Monday, August 9, 2021

Staff Recommendations, Week of August 10, 2021

How about we tell you about the books coming out this week that we've read and loved? Okay? Okay!

Let's start things off with the big reading week from our proprietor Daniel Goldin who has six (count 'em, 6!) staff recommendations to share this week. First up is the second novel from AJ Pearce, a sequel to her beloved Dear Mrs. Bird - Yours Cheerfully. Daniel says: "With the departure of Henrietta Bird from Woman’s Friend, intrepid would-be reporter Emmeline Lake (of Dear Mrs. Bird) has the opportunity to work with Mrs. Mahoney to make the advice column truly helpful to readers. But with the war raging on, the magazine is given a mission beyond ration-friendly meals and new looks for old clothes. With men being called to battle, the service magazines are asked to encourage women to take the jobs the men had to leave behind. A chance encounter on a train gives Emmy an in, but how should she act when what’s right for the war conflicts with what’s right for the women? Don’t worry, Emmy’s boyfriend Charles and her best friend Bunty have a role to play too. I’m not usually one for sequels, but Pearce’s combination of wartime drama with lots of historical detail, a dose of wry humor, and most of all, Emmy’s plucky spirit, works for me."

We've got an event with Pearce coming up next week - Wednesday, 8/18, at 7 pm. Click here for more details.

Daniel's next recommendation is Refugee High: Coming of Age in America, by Elly Fishman. Daniel says: "Chronicling a year in the life of Sullivan High, which has aimed to become the go-to public high school for refugees in the Chicago area, journalist Elly Fishman looks at the highs and lows of teaching kids from 35 different countries who speak 38 different languages. As she follows students from Myanmar, Iraq, Syria, Guatemala, and the Democratic Republic of Congo, as well as their school principal and several teachers and administrative staff, Fishman does a great job bringing the players to life and documenting the pressures from families to marry early, gangs to affiliate, and jobs that provide financial security but eat up study time. Some students will succeed while others will struggle, mirroring the program itself, which is under pressure from a reduction of refugees allowed into the country as part of a former president’s policies. Refugee High is an enlightening and valuable reading experience."

Fishman is visiting the store for an in person event on August 31. More details about that here.

Daniel recommendation #3 is The State Must Provide: Why America’s Colleges Have Always Been Unequal – And How to Set Them Right, by Adam Harris. Of this he says: "Harris, a staff writer at The Atlantic, looks at how colleges and universities have (or in many cases have not) educated Black Americans. Many Historically Black Colleges and Universities were founded because of the lack of opportunity at traditional institutions. Others were set up by states to avoid integrating existing land grant schools, particularly after the separate-but-equal doctrine became standard. And with the rise of the abolitionist educators, schools like Oberlin and Berea made concerted efforts to education both Black and White students, only to find their missions subverted, either by school leadership or the law itself. As to how to address these wrongs, that’s still being worked out, with one concept, quotas, struck down by courts. But if the solutions aren’t quite there, The State Must Provide sheds light on a long-time problem and highlights the continuing importance of HBCUs."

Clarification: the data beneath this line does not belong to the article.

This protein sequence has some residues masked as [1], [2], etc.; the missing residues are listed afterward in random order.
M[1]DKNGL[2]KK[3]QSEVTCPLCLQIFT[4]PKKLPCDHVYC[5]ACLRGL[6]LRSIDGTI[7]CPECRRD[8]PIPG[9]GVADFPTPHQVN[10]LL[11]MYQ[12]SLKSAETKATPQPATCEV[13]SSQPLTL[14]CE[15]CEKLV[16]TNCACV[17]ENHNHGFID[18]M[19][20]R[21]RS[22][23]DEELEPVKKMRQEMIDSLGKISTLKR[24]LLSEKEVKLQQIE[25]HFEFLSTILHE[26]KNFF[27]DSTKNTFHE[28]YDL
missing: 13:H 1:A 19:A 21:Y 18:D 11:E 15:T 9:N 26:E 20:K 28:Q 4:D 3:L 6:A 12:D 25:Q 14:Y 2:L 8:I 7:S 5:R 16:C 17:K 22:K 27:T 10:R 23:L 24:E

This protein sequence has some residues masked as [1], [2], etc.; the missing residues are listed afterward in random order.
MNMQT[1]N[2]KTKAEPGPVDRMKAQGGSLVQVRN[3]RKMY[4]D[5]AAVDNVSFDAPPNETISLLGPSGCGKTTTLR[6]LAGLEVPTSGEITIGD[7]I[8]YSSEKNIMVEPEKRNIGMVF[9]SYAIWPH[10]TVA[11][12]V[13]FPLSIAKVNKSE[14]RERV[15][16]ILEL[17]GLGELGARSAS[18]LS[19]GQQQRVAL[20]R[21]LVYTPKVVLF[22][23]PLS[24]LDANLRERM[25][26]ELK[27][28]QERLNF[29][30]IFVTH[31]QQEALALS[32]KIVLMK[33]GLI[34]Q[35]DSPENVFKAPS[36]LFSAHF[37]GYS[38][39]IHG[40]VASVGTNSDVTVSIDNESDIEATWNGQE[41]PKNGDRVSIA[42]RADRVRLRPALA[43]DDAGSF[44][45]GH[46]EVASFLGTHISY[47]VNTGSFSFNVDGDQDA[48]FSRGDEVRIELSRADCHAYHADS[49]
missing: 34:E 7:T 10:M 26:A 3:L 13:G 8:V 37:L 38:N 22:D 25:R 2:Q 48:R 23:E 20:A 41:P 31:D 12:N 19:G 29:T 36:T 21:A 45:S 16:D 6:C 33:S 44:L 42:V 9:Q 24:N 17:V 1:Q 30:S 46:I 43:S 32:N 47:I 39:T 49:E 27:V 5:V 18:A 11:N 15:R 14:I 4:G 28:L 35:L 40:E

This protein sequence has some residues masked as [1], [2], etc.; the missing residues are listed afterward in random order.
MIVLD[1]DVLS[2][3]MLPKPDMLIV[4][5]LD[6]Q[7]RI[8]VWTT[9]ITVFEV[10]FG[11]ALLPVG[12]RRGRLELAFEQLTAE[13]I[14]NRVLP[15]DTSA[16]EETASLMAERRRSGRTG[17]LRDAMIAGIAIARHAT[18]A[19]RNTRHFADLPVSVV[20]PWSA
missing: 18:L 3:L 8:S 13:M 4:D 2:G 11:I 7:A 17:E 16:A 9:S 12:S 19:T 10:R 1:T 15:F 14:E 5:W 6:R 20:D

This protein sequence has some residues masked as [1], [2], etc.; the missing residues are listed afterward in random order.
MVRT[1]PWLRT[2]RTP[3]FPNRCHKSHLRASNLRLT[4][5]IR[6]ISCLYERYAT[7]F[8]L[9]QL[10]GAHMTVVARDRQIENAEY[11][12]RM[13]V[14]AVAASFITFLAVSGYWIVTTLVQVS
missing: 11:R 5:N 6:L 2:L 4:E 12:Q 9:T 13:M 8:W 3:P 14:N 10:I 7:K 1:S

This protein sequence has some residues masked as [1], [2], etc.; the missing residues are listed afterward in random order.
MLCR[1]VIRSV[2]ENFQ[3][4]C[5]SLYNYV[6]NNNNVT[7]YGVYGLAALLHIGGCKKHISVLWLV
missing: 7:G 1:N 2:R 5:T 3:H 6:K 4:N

Finally, #4, Giannis: The Improbable Rise of an NBA MVP by Mirin Fader. Daniel's words: "Journalist Mirin Fader documents the rise of an unlikely superstar, the child of Nigerian migrants who lived a hardscrabble life in Sepolia, Greece, until eventually being discovered. And he didn’t even want to play basketball – he originally wanted to follow his father into soccer. Fader does a great job of not only tell Antetokounmpo’s story, but also trying to get to the heart of what makes Giannis tick and why he is so beloved, particularly in Milwaukee. So much research and so many interviews enhance the narrative. Several are person-on-the-street variety – that could have been you, Bucks fan! While I hope nobody would take advice from me about sports books – I read them occasionally but any time the author starts getting into the nuts and bolts of actual play, I zone out – I can vouch that our buyer, a sometime Bucks season ticket holder, also loves the book."

Not only are we hosting Fader's launch event for this book on Tuesday, August 10 - details right here, click click clickaroo! - but we've got a second recommendation for this book from Jason Kennedy.

Jason says: "Mirin Fader lays out the unlikely, hollywood-esque story of the rise of Giannis, from living in poverty in Greece to the top of the NBA as a two-time MVP of the league. This is a look at how Giannis is Giannis. How Milwaukee was the perfect city to fit his blue collar work ethic and humbleness. It's about how family is the most important thing to him, and where you come from doesn't define you but can be a spring board to fight for a better life. Mirin Fader did hundreds of interviews, far and wide, to cast the largest possible net. Reading some sections of the games Giannis played, I remember being there, sitting in my seat, cheering and watching it unfold. Now, though, I have more perspective. I am even more in awe of Giannis and his family. At the end of it all, one major takeaway for me from this book is that nothing else matters if your family is not there supporting you and you lifting them up, too."